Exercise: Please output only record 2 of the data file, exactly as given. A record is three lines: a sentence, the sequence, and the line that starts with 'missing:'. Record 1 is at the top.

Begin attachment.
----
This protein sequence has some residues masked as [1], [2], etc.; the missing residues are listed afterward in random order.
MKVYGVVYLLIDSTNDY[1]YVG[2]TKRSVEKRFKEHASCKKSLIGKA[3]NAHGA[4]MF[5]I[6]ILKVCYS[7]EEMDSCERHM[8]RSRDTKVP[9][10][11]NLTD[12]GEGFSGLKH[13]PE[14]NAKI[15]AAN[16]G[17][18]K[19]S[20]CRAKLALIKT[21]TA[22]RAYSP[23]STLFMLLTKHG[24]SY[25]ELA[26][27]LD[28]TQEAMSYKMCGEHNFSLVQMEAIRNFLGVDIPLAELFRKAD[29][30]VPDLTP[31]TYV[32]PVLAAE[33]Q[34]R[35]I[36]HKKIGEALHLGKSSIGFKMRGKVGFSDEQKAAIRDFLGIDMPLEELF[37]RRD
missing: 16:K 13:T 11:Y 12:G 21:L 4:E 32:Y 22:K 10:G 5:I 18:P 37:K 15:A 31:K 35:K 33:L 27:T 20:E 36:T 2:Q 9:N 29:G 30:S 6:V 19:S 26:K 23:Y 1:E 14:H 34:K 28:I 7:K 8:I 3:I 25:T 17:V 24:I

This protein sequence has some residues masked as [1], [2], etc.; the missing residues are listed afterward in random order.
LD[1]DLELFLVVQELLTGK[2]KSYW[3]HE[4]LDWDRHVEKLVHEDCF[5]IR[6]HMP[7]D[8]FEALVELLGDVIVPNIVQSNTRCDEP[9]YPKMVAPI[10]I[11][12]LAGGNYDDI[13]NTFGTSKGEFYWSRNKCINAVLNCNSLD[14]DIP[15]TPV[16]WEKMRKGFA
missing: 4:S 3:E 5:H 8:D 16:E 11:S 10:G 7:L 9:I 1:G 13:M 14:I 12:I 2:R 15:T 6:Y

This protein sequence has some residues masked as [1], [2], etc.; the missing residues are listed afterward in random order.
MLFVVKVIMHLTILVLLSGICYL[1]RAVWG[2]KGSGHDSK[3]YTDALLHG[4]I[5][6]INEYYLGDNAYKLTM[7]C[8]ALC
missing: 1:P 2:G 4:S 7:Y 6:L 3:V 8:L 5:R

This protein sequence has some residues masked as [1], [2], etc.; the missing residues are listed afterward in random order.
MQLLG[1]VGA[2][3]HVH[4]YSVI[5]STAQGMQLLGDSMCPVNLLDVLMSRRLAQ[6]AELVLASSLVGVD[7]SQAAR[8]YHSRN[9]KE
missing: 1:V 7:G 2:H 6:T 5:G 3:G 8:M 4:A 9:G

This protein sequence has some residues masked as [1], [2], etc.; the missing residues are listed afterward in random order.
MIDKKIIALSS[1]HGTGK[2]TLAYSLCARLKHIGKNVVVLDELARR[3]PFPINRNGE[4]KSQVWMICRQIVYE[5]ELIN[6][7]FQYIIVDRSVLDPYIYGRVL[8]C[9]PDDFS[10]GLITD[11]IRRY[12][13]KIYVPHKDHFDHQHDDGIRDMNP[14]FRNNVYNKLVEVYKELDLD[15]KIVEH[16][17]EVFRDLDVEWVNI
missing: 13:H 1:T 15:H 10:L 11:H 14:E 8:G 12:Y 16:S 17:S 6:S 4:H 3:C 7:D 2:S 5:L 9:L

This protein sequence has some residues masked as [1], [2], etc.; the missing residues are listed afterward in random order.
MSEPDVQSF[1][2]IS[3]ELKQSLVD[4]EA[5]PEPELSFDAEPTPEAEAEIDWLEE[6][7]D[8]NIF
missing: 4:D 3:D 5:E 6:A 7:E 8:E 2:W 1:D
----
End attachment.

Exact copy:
This protein sequence has some residues masked as [1], [2], etc.; the missing residues are listed afterward in random order.
LD[1]DLELFLVVQELLTGK[2]KSYW[3]HE[4]LDWDRHVEKLVHEDCF[5]IR[6]HMP[7]D[8]FEALVELLGDVIVPNIVQSNTRCDEP[9]YPKMVAPI[10]I[11][12]LAGGNYDDI[13]NTFGTSKGEFYWSRNKCINAVLNCNSLD[14]DIP[15]TPV[16]WEKMRKGFA
missing: 4:S 3:E 5:H 8:D 16:E 11:S 10:G 7:L 9:I 1:G 13:M 14:I 12:I 2:R 15:T 6:Y